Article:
Banco de México seeks to overcome obstacles to launching its own CBDC

Key facts:
  • One of the challenges of digital payments is that 86% of Mexicans continue to use cash.

  • Analysts believe that if CBDCs are launched in Mexico, private banking could lose its relevance.

Mexico’s private banks have shown their willingness to help develop a central bank digital currency (CBDC) for that country. This was announced during a recent meeting between the President of the Association of Mexican Banks (ABM), Daniel Becker, and the Governor of the Bank of Mexico (Banxico), Victoria Rodriguez Sega.

“If Banxico decides that banking opinion can help build better cryptocurrency elements or beginnings, count on us,” Becker said.

Banking Regulation Willing to cooperate From this alliance emerges “a more efficient and robust financial system that reaches the Mexicans”.


For Baker and thus for the banks of Mexico, Having a Mexican cryptocurrency is not a problemBut building this alternative must meet clear objectives. Among them, greater interoperability through the Electronic Payment System Interbank (SPEI), as well as increased inclusion and improved transaction costs.

For her part, the Mexican official commented that she will take into account the banking proposal as it progresses in the development of the central bank of the central bank.

Governor and AsocBancos
Daniel Becker, President of the Mexican Banks Association and Governor of Banxico, held a meeting where they discussed the currencies of Mexico’s central banks. source: Twitter.

The positive attitude of traditional financial entities in relation to the Mexican digital currency is a Support policies developed by Banxico. Everything seems to indicate that Mexico will launch a cryptocurrency in 2024, as reported by CriptoNoticias.


Mexico wants a digital currency for everyone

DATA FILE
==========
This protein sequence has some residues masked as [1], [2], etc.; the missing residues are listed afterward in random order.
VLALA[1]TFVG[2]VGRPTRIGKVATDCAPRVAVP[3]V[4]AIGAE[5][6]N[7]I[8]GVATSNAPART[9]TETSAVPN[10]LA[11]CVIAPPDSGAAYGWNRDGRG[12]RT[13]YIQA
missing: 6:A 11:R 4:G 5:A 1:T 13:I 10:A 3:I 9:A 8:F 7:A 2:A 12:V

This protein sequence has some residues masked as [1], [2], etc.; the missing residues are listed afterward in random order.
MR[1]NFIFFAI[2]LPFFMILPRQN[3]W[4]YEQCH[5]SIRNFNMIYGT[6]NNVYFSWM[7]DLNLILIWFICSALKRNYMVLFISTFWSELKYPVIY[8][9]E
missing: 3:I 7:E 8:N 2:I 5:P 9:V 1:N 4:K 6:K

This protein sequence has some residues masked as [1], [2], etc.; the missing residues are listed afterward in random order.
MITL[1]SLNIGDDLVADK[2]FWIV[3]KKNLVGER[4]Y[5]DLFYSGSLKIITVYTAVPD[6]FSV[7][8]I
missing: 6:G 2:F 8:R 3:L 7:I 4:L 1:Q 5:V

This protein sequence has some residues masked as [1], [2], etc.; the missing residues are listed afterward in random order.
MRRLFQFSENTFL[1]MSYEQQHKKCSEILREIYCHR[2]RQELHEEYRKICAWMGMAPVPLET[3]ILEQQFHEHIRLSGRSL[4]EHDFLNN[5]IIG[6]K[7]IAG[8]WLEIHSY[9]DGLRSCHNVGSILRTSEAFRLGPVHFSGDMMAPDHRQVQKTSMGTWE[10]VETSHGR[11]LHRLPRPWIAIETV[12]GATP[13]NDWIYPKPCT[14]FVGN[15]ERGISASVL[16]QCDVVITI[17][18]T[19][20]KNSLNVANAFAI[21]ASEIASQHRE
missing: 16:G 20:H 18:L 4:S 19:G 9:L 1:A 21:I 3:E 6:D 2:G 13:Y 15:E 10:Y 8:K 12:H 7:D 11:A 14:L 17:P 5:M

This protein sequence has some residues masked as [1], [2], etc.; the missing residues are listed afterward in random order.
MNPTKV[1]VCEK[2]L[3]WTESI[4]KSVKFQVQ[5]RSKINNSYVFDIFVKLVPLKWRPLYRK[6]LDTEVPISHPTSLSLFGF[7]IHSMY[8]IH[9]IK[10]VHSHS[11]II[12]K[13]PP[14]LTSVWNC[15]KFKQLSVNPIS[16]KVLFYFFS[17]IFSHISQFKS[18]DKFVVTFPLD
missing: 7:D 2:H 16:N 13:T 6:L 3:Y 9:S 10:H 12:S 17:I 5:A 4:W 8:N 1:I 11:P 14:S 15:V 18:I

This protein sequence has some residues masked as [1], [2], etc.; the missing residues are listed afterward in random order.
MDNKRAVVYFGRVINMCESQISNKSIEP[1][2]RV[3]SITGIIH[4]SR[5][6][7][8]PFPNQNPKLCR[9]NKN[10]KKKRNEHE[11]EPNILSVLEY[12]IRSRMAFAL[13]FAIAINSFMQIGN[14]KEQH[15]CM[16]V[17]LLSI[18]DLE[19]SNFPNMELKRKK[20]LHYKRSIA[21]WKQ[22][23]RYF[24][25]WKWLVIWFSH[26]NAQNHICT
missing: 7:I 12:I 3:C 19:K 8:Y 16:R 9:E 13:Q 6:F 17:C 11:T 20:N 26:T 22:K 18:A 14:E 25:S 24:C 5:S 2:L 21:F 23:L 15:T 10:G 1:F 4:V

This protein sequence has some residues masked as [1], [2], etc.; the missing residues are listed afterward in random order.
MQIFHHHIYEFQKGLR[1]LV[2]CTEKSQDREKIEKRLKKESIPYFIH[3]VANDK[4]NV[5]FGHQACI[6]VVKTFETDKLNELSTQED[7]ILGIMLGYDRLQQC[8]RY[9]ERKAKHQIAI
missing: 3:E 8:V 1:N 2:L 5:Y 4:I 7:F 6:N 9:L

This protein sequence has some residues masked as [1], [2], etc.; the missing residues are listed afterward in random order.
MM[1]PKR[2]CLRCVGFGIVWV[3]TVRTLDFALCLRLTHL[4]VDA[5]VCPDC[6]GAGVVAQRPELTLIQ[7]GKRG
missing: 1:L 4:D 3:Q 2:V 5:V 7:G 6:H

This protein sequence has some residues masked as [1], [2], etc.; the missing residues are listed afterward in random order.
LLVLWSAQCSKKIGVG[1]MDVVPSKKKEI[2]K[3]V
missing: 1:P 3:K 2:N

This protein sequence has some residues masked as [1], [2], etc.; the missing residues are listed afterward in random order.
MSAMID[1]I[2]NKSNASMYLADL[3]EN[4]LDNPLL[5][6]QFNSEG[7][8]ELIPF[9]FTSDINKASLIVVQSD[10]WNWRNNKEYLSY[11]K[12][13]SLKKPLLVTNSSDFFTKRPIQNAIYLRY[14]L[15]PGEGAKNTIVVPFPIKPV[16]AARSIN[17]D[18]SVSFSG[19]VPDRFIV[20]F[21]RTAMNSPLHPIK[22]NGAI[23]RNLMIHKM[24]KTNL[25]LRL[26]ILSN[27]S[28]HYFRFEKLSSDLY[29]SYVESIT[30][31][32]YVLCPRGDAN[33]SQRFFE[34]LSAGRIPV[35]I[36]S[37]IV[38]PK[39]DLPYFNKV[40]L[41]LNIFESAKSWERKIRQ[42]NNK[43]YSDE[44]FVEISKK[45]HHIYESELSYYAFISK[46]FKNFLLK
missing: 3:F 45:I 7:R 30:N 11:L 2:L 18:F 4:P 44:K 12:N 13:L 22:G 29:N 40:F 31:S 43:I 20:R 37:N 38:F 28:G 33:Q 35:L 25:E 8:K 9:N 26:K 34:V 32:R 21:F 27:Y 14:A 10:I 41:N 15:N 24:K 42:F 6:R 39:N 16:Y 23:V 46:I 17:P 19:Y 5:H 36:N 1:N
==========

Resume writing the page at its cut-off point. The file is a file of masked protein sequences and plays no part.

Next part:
ABM’s approach to launching a CBDC was already enshrined in the Banxico document, dated December 2021.

In the text, the organization suggests that traditional financial entities along with the authorities should “develop functionality that provides the user with payment alternatives at a lower cost, in a more flexible and secure manner.”

In addition, they consider that banks should “leverage on the trust” they already have from society, and offer a digital currency that “reduces the shortcomings in the provision of financial services.”

In this sense, the Bank of Mexico guarantees it It has an infrastructure with jobs To issue digital currency from a central bank.

There are three goals that lead to the issuance of a CBDC for Mexico. The first is the opening of accounts for individuals who deal with banks and those who do not deal with them, which contributes to financial inclusion. Second, they seek to expand payment possibilities in the existing economy Fast, secure, efficient and interoperable.

And third, they want to have assets that allow the implementation of various functions such as automation mechanisms, and foster innovation.

So far, one of the challenges Mexico faces in its commitment to digital central bank currencies is that the use of cash falls primarily on the informal sector, which could hinder digital currency adoption.

86% of Mexicans continue to use cash As an existing payment method, only 5% use electronic payment methods such as SPEI, according to a 2020 Banxico survey.

Central bank digital currencies will be a problem for the Mexican financial system

The Mexico’s commitment to central bank digital currencies is a problem The current financial system of that country, according to Etienne Luquet, a lawyer who specializes in cryptocurrency.

Luquet considers that Banking will not have a leadership role And it may even disappear, because “there is no interest in having an intermediary if the central bank allocates money to each user,” he told El País newspaper.

He also believes that there will be strong central bank control over the use of digital assets. In the lawyer’s opinion, a central bank could become a “mighty financial intelligence unit” that would allow it to “supervise or freeze accounts, or that CBDCs could only be spent on specific items.”






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